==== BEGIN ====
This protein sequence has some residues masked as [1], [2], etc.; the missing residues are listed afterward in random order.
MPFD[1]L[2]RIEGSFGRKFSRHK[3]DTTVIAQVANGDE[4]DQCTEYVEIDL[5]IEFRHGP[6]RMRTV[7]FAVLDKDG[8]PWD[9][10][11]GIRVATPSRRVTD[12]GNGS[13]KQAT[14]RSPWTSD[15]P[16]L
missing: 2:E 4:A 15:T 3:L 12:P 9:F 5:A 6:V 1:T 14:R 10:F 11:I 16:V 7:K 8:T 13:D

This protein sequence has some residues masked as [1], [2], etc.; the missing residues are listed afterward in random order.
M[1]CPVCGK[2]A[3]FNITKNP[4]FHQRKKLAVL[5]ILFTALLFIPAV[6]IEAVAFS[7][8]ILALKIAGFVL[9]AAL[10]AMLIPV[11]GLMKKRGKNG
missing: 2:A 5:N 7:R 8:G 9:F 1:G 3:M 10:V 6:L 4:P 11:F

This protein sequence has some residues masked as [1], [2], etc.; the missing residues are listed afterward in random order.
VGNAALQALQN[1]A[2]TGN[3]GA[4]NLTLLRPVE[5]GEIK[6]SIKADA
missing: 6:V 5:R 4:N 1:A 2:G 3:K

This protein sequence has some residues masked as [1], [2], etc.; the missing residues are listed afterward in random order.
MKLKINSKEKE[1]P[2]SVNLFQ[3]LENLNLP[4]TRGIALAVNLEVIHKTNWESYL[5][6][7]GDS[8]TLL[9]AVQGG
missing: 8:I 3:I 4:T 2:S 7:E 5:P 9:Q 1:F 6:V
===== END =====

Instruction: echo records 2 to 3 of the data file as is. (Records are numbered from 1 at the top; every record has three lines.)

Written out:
This protein sequence has some residues masked as [1], [2], etc.; the missing residues are listed afterward in random order.
M[1]CPVCGK[2]A[3]FNITKNP[4]FHQRKKLAVL[5]ILFTALLFIPAV[6]IEAVAFS[7][8]ILALKIAGFVL[9]AAL[10]AMLIPV[11]GLMKKRGKNG
missing: 2:A 5:N 7:R 8:G 9:F 1:G 3:M 10:V 6:L 4:P 11:F

This protein sequence has some residues masked as [1], [2], etc.; the missing residues are listed afterward in random order.
VGNAALQALQN[1]A[2]TGN[3]GA[4]NLTLLRPVE[5]GEIK[6]SIKADA
missing: 6:V 5:R 4:N 1:A 2:G 3:K